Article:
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Install your own Open Firmware tags System
This seems to be something prone with the possibilities of major damage to your system — I'm merely pointing this avenue of research out as raised by another webpage, with the preface that you shouldn't even approach doing this until you are quite confident in the knowledge of what you are doing!

This webpage speaks of how the command nvram, located in the /usr/sbin directory, can be used to "list and set open firmware settings," including "specify[ing] your own settings. For example, you could create a variable called asset_tag and keep the asset inventory tag of that particular computer in the firmware."

This particular tip was thought of by the webpage's author as a hint for people running computer labs, but it could be used by other Mac OS X users, I'm sure.

I'd really, really pause and make sure you know what you're doing before goofing around with your computer's firmware, though ... talk about playing with dynamite!

[Editor's note: I'll echo the sentiment -- this is published here mainly in the interest of completeness. Do NOT mess around with Open Firmware unless you really really know what you're doing!]
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Authored by: mervTormel on Jan 29, '02 11:44:53PM

when i first started running OSX, this is where i set the parameter to always boot into single-user mode:

% sudo nvram boot-args="-s"

i was stress testing the system by crashing it, and observing fsck results.

N.B.: booting into OS9, i believe, whacks this particular value back to nil

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OF tinkering is safe.
Authored by: Anonymous on Jan 31, '02 08:01:17PM

Adding new variables to OpenFirmware has little risk of damaging your computer. This is a feature, and not a hack of OpenFirmware. The real risk comes when cluebies start modifying existing values.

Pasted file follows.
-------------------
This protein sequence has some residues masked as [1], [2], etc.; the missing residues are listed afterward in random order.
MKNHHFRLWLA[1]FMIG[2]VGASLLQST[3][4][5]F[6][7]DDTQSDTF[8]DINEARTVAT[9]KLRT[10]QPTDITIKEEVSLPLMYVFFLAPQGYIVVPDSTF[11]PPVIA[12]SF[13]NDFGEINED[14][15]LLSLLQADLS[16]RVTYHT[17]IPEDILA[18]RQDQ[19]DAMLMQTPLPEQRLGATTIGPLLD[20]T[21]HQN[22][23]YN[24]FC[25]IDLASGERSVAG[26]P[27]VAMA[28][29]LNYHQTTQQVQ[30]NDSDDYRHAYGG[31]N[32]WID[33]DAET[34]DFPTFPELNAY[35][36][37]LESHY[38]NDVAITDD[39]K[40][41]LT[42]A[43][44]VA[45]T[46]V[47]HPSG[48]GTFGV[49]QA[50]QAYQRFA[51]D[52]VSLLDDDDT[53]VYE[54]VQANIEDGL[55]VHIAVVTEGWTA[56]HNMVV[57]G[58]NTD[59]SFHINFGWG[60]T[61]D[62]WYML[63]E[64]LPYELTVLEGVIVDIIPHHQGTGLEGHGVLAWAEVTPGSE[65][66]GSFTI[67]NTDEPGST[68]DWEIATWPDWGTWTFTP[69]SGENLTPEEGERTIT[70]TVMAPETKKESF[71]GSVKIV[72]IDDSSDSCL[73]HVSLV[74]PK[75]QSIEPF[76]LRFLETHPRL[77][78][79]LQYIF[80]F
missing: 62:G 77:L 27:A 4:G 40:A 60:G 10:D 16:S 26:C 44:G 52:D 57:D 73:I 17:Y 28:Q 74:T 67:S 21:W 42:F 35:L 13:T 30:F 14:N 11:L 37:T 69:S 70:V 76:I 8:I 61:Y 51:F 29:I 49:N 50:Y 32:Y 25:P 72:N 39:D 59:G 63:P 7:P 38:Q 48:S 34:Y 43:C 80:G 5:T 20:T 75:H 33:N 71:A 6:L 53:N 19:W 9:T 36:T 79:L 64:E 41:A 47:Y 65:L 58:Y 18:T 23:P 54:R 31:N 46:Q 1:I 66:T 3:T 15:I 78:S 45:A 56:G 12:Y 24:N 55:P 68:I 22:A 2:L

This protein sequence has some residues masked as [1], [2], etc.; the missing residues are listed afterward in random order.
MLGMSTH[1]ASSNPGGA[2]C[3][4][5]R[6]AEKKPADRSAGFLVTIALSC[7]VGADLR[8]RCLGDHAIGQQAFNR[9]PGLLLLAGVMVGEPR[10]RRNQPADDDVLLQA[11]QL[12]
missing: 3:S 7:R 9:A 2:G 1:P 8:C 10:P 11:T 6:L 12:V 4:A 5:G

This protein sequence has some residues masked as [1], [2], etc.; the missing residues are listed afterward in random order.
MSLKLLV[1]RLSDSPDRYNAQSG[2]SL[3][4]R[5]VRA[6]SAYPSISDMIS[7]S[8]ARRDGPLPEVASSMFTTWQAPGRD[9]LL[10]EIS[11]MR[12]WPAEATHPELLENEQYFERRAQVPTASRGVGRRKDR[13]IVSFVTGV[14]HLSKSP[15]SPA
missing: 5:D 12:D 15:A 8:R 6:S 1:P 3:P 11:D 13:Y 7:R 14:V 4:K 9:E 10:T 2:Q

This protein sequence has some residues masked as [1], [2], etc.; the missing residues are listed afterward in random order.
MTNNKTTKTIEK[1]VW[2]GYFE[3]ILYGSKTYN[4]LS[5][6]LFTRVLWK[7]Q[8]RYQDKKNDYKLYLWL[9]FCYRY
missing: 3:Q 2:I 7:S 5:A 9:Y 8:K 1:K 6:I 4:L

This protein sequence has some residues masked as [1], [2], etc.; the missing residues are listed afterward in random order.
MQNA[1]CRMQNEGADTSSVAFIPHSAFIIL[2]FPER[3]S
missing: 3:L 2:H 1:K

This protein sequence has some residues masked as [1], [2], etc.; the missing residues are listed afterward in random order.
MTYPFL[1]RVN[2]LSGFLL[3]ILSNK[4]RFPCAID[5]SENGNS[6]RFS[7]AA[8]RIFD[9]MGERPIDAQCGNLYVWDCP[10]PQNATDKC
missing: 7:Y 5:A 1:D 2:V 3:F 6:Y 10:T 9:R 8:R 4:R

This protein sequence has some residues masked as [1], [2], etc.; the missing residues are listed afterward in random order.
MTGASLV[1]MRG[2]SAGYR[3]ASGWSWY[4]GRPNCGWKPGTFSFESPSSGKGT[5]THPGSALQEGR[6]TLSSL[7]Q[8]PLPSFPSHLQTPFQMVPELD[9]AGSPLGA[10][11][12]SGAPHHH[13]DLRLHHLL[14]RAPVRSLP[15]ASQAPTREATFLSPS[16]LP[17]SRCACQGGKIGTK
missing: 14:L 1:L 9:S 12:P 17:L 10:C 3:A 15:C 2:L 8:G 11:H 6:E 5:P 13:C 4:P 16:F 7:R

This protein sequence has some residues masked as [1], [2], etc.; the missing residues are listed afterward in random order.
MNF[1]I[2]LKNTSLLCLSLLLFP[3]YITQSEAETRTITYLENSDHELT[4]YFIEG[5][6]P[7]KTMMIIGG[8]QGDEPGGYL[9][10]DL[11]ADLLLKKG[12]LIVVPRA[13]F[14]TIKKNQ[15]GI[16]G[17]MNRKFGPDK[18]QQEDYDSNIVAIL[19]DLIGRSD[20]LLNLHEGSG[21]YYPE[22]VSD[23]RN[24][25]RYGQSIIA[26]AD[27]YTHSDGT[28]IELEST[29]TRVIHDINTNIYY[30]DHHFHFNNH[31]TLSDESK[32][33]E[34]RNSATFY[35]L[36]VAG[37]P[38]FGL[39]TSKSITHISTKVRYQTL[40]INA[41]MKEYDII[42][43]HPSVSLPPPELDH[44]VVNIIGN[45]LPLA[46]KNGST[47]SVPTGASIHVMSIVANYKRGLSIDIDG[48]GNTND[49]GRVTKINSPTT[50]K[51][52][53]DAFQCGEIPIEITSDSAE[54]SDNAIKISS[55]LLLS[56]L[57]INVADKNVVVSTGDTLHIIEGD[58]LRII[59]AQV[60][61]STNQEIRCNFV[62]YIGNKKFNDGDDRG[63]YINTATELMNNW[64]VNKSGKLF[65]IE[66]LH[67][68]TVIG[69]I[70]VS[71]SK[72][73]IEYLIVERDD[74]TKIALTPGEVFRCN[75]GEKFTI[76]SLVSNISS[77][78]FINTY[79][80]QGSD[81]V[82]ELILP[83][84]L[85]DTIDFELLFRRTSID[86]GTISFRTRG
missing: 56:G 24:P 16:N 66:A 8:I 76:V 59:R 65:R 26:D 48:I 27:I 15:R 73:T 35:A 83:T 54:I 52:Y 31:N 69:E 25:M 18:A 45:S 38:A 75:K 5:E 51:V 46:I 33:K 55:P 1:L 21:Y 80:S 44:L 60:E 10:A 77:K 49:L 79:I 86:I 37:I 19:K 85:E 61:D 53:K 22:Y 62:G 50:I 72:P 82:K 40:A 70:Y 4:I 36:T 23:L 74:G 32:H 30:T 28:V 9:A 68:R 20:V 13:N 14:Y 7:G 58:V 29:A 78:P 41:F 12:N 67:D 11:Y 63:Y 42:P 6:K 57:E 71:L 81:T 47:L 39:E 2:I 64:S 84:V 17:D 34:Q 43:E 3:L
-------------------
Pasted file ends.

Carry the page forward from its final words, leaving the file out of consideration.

I use custom OpenFirmware values for my contact information, and asset tag #'s. Hardly anyone, but perhaps staunch geeks would know to check here, and OF variables survive reinstalls/etc.

'man nvram' for more information...

also, check out here:

Now I just need to port/code the two utilities you need to display custom bootup logos via OpenFirmware. Solaris has them: iconedit, and uhhh, I forget the other one.

To set arbitrary variables:
- Go into the OpenFirmware prompt (if you don't now how to do this, stop here)
- Type nvram -p, and make sure the variable names you want to create don't already exist.
- If they don't already exist, you can create variables using the following format:
% sudo nvram variablename="text you want here"

For example, I have the following variables set in my OF:
% sudo nvram my-owner="John Doe"
% sudo nvram my-phone="555-555-1212"
% sudo nvram my-assetnum="BC45312"

This is cool, because you can set organizational information in a hard-to-destroy way that survives hard disk crashes, etc. It also allows you to pull organizational information via scripts or other remote tools, using the nvram command as so:

nvram variablename
% nvram my-owner
my-owner John Doe

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